‘Photosynthesis at its best’: Cyanotech adds two new solar systems
Cyanotech has doubled-down on its commitment to renewable energy with the recent addition of two new solar systems to power operations at its 96-acre aquaculture farm in Kailua-Kona.
The new solar arrays recently went live at the Natural Energy Laboratory Authority of Hawaii Authority site, and combined with the already existing 2,280-panel array installed in 2014, will create enough energy annually to offset 200 cars on the road — or over 950 tons of greenhouse gas emissions.
The first array, which became operational in February, provides energy for the research and developmental facilities and laboratories. The second solar array provides energy for the CO2 extraction facilities, which extracts the oil that’s used for health supplement products.
The addition of the 420-watt rooftop solar systems, besides reducing emissions and costs for Cyanotech, also helps to bolster the Hawaii Clean Energy Initiative, which strives to make Hawaii 100% clean energy by 2045.
“Cyanotech is committed to and is in alignment with the State of Hawaii’s goal to achieve 100% renewable energy,” Gerald Cysewski, CEO of Cyanotech, said.
Cyanotech, established in 1984, is a microalgae producing land that uses large ponds, designed to mimic an open raceway, to produce health supplements that are shipped around the world.
BioAstin, Hawaiian Astaxanthin and Spirulina, the company’s main products, are derived from the microalgae grown at the farm, in conditions that are 85 degrees and sunny, with limited rainfall and consistent temperatures.
“It’s photosynthesis at its best,” Jen Johansen, VP of Quality, regulatory and government affairs at Cyanotech said.
More, before the farm was established, the large ponds were part of Native Hawaiian culture.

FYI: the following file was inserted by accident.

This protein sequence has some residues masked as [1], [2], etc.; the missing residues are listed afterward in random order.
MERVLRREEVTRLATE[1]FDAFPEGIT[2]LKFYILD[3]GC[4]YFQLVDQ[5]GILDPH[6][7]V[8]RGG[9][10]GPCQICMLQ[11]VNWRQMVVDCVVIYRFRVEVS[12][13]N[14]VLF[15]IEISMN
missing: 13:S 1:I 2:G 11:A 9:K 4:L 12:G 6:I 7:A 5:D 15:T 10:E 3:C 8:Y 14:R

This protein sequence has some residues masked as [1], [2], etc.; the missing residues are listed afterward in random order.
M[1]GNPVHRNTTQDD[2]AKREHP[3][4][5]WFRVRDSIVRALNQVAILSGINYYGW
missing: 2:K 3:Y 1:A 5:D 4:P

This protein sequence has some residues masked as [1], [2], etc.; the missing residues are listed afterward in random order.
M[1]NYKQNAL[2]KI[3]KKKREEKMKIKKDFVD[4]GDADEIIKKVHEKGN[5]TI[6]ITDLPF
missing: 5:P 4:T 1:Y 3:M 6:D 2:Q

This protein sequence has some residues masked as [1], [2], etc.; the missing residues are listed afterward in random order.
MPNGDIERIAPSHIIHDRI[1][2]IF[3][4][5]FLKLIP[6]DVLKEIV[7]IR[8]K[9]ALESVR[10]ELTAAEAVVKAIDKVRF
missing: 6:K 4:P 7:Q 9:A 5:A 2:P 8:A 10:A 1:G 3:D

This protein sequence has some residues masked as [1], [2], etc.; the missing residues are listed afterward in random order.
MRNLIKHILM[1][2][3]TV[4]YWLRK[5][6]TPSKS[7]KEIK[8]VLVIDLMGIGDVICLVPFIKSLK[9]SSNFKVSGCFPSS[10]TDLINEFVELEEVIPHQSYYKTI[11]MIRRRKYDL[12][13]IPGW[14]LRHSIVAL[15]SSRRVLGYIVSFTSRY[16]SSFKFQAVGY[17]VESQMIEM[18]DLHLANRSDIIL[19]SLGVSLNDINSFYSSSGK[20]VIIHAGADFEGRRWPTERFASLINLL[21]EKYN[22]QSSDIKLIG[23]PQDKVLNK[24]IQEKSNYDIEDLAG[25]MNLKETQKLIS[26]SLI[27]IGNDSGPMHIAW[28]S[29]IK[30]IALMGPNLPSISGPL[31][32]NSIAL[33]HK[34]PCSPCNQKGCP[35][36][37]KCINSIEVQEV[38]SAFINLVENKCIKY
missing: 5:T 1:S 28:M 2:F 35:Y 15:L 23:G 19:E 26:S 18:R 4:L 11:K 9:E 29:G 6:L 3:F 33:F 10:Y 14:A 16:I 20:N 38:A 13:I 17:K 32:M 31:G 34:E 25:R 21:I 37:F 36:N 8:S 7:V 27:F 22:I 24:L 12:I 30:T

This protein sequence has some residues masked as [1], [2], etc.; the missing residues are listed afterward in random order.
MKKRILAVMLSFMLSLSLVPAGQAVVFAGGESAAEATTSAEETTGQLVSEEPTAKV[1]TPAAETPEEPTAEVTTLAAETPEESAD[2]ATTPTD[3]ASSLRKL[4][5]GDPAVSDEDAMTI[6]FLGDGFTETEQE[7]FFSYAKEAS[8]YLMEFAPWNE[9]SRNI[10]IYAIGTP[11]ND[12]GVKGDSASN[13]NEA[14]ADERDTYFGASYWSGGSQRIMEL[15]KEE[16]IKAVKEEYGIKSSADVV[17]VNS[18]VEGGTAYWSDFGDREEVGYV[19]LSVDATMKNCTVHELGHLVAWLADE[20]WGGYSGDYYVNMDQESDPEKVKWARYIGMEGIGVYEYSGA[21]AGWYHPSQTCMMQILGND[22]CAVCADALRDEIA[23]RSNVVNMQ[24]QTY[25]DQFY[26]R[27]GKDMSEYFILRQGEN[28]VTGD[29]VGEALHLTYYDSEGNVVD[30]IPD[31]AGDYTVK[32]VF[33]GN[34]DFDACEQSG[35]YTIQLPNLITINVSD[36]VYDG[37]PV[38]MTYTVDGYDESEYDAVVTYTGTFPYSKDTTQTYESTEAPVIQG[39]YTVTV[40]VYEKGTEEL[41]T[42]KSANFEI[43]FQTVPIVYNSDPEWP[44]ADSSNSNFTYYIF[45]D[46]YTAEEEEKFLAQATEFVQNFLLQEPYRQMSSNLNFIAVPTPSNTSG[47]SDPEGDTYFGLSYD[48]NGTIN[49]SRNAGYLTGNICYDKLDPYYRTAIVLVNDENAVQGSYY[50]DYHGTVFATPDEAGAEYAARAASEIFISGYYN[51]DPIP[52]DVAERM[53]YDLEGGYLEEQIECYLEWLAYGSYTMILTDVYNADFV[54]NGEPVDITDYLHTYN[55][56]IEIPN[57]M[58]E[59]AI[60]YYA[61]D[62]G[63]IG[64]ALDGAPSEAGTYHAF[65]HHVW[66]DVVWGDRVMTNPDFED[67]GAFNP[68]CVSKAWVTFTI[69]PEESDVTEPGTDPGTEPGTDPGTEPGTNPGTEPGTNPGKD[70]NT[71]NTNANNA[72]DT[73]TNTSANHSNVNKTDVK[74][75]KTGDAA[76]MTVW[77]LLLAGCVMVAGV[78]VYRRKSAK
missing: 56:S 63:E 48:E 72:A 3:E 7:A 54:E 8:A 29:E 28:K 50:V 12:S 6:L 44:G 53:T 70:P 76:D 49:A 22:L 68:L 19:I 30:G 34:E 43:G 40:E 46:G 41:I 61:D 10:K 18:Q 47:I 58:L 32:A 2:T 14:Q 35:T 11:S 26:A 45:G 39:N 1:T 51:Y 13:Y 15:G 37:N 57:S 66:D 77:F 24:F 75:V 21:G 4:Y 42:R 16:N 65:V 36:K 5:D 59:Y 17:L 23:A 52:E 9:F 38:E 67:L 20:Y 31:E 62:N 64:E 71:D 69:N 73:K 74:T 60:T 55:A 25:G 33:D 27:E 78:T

“Before the lava came down into this area, it was used as fish ponds in ancient Hawaii culture,” Johansen said. “Jerry, our founder, didn’t know that coming out. It’s an extension of aqua culture.”
It’s said the practice first began with the ancient Aztecs, who realized they could extract nutrients from the algae growing in their ponds. They would find the blooms in their lake, naturally.
“It’s a really simple process,” she said.
Operating as an essential business, Cyanotech was able to carry on with business as usual during the COVID-19 pandemic, keeping around 100 employees at work in the laboratories, fields, manufacturing and marketing.
However, the company did get hit with delayed supply chains, making it harder to run a business.
“Everything is just taking longer. A lot of our partners are in Southern California,” said Johansen referring to delays experienced by various entities when ports along the West Coast struggled to meet shipping demand as the economy reopened.
In the third quarter of fiscal 2022, which ended in January, the publicly traded company reported net sales over $9.4 million, up 35% from the same period in 2021. Gross profit was up nearly 30% to $3.2 million.
“Although we are experiencing supply chain constraints similar to most production and manufacturing businesses, we have been able to minimize them to date. Demand remains strong as we are benefiting from increased interest in naturally derived high value nutritional products for human health and well-being,” Cysewski said during a Feb. 11 investor call.
Shares of Cyanotech (Nasdaq: CYAN) were up 10 cents — or 3.2% — on Monday to $3.15. On March 1, Cyanotech shares opened and closed at $2.75.
A report from the U.S. Department of Agriculture in September 2021 said the value of farm-raised marine animals sold by producers statewide slipped 15% in 2020 to $66.4 million from $78.5 million the year before.
While some growth was notched in the areas of algae and ornamentals, the “other” category, which comprises various aquaculture products including finfish and shellfish, saw sales decline, farms that raised marine algae mostly to produce nutritional supplements fared better with sales up by 0.3% to $32.7 million in 2020 from $32.6 million the year before, according to the report.
Algae production accounted for nearly half of aquaculture sales in the state in 2020.